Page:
BlackBerry (NASDAQ: BBRY) (TSX: BB), formerly Research In Motion Ltd., posted a second straight quarterly profit partly driven by launch of its new BlackBerry 10 smartphone.
The Waterloo, Ontario-based company expects breakeven results in the first quarter based on its lower cost base, more efficient supply chain, and improved hardware margins.
Shares fell 1.90 percent in premarket trading on Thursday.
BlackBerry shipped 6 million smartphones during the fourth quarter, including roughly 1 million BlackBerry 10 units, while analysts expected 6.5 million devices.
The company lost three million subscribers in the quarter with a subscriber base of 76 million, down from 79 million in the prior quarter.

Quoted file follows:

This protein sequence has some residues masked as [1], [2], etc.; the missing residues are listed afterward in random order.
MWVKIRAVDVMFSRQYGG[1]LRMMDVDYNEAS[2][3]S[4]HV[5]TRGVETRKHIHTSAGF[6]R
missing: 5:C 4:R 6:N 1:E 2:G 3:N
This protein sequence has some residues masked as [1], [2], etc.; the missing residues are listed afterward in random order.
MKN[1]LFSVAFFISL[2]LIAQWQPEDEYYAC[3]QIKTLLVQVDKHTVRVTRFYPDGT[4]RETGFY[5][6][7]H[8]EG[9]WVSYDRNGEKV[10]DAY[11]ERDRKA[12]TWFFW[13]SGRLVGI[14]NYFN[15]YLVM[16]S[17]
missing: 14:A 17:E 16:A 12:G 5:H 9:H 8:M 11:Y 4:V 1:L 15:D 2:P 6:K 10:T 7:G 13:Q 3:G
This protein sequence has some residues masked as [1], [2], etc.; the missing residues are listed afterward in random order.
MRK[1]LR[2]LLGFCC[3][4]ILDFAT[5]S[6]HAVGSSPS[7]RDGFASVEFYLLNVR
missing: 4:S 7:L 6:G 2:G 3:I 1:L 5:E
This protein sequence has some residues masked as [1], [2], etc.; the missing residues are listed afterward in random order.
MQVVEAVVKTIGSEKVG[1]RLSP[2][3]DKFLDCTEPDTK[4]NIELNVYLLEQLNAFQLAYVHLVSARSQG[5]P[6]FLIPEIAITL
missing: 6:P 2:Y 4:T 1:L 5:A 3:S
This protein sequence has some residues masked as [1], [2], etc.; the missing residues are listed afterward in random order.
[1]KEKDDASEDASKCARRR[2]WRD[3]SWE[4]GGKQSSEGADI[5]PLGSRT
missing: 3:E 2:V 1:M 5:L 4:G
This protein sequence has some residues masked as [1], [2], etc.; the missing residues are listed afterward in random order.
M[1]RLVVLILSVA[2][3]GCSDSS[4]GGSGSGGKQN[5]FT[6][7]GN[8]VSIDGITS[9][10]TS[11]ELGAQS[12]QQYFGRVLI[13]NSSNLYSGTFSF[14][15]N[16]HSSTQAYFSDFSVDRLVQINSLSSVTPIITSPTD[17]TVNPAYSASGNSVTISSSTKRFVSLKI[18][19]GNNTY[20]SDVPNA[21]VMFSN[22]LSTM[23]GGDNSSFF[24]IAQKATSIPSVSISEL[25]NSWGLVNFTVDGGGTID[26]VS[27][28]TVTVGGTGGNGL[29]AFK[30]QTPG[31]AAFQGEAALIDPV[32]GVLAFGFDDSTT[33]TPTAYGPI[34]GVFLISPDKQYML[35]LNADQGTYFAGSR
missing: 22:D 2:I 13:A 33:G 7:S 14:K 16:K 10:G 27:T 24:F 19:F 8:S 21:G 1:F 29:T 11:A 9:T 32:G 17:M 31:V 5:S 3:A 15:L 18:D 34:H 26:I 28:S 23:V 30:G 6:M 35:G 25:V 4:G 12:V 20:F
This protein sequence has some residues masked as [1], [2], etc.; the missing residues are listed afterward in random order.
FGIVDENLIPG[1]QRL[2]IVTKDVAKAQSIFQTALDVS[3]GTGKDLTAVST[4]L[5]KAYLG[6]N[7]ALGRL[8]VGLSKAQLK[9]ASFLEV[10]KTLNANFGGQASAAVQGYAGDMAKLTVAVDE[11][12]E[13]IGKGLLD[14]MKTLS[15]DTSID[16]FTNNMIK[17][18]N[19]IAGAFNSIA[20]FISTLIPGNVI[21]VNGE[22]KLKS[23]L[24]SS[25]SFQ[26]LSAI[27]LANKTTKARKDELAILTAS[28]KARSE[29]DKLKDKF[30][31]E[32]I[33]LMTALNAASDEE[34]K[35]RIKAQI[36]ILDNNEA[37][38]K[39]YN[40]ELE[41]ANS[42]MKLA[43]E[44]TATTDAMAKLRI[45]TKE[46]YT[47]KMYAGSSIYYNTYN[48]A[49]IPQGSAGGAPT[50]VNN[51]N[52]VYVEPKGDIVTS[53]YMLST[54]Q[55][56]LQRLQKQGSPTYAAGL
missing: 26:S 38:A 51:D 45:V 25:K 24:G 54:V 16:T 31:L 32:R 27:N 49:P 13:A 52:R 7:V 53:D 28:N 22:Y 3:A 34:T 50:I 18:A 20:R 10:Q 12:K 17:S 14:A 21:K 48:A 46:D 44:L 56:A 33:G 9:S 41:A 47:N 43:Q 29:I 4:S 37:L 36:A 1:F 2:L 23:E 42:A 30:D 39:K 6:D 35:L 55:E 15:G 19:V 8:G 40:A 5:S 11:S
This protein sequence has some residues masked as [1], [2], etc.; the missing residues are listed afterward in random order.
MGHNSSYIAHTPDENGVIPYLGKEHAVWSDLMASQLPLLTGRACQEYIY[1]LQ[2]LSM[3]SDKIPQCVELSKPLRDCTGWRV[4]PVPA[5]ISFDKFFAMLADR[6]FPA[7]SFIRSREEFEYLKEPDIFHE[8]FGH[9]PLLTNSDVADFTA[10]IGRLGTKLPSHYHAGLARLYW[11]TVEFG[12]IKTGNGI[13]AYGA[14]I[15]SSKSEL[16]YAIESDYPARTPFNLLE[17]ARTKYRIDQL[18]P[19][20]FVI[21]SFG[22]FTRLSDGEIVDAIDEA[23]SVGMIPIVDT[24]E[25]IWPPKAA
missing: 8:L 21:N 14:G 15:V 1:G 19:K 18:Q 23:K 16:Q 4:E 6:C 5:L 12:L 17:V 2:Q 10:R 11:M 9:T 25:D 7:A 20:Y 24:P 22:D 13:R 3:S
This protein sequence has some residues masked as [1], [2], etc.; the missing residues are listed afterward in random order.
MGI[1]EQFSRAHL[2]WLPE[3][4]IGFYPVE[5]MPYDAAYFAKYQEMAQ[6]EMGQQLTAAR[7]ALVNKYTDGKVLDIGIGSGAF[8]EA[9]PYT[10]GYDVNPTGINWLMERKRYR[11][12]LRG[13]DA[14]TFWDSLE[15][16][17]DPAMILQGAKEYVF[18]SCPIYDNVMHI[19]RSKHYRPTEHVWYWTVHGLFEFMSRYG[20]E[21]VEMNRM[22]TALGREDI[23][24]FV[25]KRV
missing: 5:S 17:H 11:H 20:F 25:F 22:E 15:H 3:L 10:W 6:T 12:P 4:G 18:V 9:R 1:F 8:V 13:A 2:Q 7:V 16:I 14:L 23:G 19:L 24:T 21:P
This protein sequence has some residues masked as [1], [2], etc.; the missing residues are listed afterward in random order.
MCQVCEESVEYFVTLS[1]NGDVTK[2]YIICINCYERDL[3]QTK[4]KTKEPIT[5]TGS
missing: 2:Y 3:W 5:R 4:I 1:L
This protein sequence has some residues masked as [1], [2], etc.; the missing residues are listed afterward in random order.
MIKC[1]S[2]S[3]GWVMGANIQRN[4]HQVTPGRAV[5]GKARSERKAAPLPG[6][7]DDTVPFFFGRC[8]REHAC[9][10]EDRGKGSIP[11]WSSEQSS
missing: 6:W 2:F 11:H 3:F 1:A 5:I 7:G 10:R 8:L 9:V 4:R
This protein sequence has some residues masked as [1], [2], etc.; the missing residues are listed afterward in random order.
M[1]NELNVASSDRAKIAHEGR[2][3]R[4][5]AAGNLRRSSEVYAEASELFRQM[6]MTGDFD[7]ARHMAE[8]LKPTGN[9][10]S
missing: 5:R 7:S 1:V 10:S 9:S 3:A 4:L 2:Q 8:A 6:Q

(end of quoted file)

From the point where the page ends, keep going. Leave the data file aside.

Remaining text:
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BlackBerry is attempting to stem its market share slide with its new Z10 and upcoming Q10 keyboard model.
"We have implemented numerous changes at BlackBerry over the past year and those changes have resulted in the company returning to profitability in the fourth quarter," commented CEO Thorsten Heins.
On an adjusted basis, earnings from continuing operations were $114 million or 22 cents a share for the fourth quarter.
GAAP earnings from continuing operations were $94 million, compared with a loss of $118 million in the comparable period of last year.
Revenue dropped 36 percent to $2.7 billion on a year-over-year basis.
Wall Street analysts, on average, expected BlackBerry to lose 29 cents a share on revenue of $2.8 billion.
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The stock, which has been trading in the 52-week range of $6.22 to $18.32, ended at $14.57 on Wednesday on the NASDAQ.